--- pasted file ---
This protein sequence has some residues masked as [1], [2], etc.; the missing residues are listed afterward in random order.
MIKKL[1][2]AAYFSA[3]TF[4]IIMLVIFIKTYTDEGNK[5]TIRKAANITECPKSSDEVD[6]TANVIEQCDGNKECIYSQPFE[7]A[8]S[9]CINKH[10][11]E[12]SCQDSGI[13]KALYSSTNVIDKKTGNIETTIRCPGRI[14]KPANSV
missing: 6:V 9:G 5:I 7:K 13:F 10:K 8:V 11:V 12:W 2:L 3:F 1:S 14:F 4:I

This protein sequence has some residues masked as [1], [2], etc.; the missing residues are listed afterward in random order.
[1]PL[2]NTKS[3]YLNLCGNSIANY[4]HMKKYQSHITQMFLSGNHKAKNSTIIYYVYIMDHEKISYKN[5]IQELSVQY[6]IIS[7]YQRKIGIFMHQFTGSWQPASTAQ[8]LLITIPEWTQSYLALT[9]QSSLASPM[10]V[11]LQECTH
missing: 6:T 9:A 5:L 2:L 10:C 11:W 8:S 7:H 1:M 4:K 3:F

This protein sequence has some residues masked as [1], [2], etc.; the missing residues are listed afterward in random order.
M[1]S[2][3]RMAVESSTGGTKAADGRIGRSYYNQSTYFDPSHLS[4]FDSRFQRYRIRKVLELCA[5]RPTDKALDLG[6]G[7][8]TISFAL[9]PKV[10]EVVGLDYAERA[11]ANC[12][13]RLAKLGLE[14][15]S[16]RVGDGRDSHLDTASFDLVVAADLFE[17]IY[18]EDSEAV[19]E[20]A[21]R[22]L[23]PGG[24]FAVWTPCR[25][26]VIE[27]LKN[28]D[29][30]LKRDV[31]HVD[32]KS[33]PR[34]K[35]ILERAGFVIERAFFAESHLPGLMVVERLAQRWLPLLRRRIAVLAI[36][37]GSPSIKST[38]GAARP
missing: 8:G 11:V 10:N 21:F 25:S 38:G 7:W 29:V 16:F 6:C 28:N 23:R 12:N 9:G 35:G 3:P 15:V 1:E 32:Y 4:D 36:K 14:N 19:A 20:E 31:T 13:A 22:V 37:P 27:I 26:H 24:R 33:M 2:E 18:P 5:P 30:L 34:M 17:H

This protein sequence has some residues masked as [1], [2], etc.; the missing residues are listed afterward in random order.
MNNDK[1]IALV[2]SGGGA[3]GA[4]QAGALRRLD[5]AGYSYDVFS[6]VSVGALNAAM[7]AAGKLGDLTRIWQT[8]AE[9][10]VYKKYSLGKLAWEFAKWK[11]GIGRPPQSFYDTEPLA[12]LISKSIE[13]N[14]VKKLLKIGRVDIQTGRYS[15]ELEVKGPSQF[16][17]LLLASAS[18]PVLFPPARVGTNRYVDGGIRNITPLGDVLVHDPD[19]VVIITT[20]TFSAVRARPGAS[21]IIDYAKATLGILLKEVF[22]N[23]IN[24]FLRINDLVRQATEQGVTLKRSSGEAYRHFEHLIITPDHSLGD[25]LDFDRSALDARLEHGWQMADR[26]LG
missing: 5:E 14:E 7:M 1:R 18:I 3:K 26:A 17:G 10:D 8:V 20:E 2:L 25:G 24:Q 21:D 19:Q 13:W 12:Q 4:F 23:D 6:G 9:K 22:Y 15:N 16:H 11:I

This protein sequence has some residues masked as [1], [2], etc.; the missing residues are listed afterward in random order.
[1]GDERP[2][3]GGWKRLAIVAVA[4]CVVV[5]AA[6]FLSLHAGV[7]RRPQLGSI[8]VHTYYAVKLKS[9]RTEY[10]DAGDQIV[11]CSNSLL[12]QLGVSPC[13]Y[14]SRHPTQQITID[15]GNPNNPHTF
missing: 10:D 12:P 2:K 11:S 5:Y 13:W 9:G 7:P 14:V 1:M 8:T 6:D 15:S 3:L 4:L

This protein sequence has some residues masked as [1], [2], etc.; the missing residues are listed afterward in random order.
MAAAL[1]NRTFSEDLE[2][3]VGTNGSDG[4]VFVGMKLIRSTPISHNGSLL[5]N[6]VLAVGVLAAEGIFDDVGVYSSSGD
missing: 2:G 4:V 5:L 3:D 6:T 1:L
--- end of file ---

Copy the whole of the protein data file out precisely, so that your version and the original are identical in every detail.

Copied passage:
This protein sequence has some residues masked as [1], [2], etc.; the missing residues are listed afterward in random order.
MIKKL[1][2]AAYFSA[3]TF[4]IIMLVIFIKTYTDEGNK[5]TIRKAANITECPKSSDEVD[6]TANVIEQCDGNKECIYSQPFE[7]A[8]S[9]CINKH[10][11]E[12]SCQDSGI[13]KALYSSTNVIDKKTGNIETTIRCPGRI[14]KPANSV
missing: 6:V 9:G 5:I 7:K 13:F 10:K 8:V 11:V 12:W 2:L 3:F 1:S 14:F 4:I

This protein sequence has some residues masked as [1], [2], etc.; the missing residues are listed afterward in random order.
[1]PL[2]NTKS[3]YLNLCGNSIANY[4]HMKKYQSHITQMFLSGNHKAKNSTIIYYVYIMDHEKISYKN[5]IQELSVQY[6]IIS[7]YQRKIGIFMHQFTGSWQPASTAQ[8]LLITIPEWTQSYLALT[9]QSSLASPM[10]V[11]LQECTH
missing: 6:T 9:A 5:L 2:L 10:C 11:W 8:S 7:H 1:M 4:K 3:F

This protein sequence has some residues masked as [1], [2], etc.; the missing residues are listed afterward in random order.
M[1]S[2][3]RMAVESSTGGTKAADGRIGRSYYNQSTYFDPSHLS[4]FDSRFQRYRIRKVLELCA[5]RPTDKALDLG[6]G[7][8]TISFAL[9]PKV[10]EVVGLDYAERA[11]ANC[12][13]RLAKLGLE[14][15]S[16]RVGDGRDSHLDTASFDLVVAADLFE[17]IY[18]EDSEAV[19]E[20]A[21]R[22]L[23]PGG[24]FAVWTPCR[25][26]VIE[27]LKN[28]D[29][30]LKRDV[31]HVD[32]KS[33]PR[34]K[35]ILERAGFVIERAFFAESHLPGLMVVERLAQRWLPLLRRRIAVLAI[36][37]GSPSIKST[38]GAARP
missing: 8:G 11:V 10:N 21:F 25:S 38:G 7:W 29:V 16:F 6:C 28:N 23:R 12:N 9:G 35:G 3:P 15:V 1:E 32:Y 4:D 36:K 14:N 19:A 20:E 31:T 13:A 22:V 37:P 27:I 26:H 24:R 33:M 2:E 18:P 5:P 30:L 34:M 17:H

This protein sequence has some residues masked as [1], [2], etc.; the missing residues are listed afterward in random order.
MNNDK[1]IALV[2]SGGGA[3]GA[4]QAGALRRLD[5]AGYSYDVFS[6]VSVGALNAAM[7]AAGKLGDLTRIWQT[8]AE[9][10]VYKKYSLGKLAWEFAKWK[11]GIGRPPQSFYDTEPLA[12]LISKSIE[13]N[14]VKKLLKIGRVDIQTGRYS[15]ELEVKGPSQF[16][17]LLLASAS[18]PVLFPPARVGTNRYVDGGIRNITPLGDVLVHDPD[19]VVIITT[20]TFSAVRARPGAS[21]IIDYAKATLGILLKEVF[22]N[23]IN[24]FLRINDLVRQATEQGVTLKRSSGEAYRHFEHLIITPDHSLGD[25]LDFDRSALDARLEHGWQMADR[26]LG
missing: 5:E 14:E 7:M 1:R 18:I 3:K 26:A 17:G 10:D 8:V 20:E 2:L 25:G 24:Q 21:D 19:Q 13:W 12:Q 4:F 23:D 6:G 9:K 22:Y 15:N 16:H 11:I

This protein sequence has some residues masked as [1], [2], etc.; the missing residues are listed afterward in random order.
[1]GDERP[2][3]GGWKRLAIVAVA[4]CVVV[5]AA[6]FLSLHAGV[7]RRPQLGSI[8]VHTYYAVKLKS[9]RTEY[10]DAGDQIV[11]CSNSLL[12]QLGVSPC[13]Y[14]SRHPTQQITID[15]GNPNNPHTF
missing: 10:D 12:P 2:K 11:S 5:Y 13:W 9:G 7:P 14:V 1:M 8:T 6:D 15:S 3:L 4:L

This protein sequence has some residues masked as [1], [2], etc.; the missing residues are listed afterward in random order.
MAAAL[1]NRTFSEDLE[2][3]VGTNGSDG[4]VFVGMKLIRSTPISHNGSLL[5]N[6]VLAVGVLAAEGIFDDVGVYSSSGD
missing: 2:G 4:V 5:L 3:D 6:T 1:L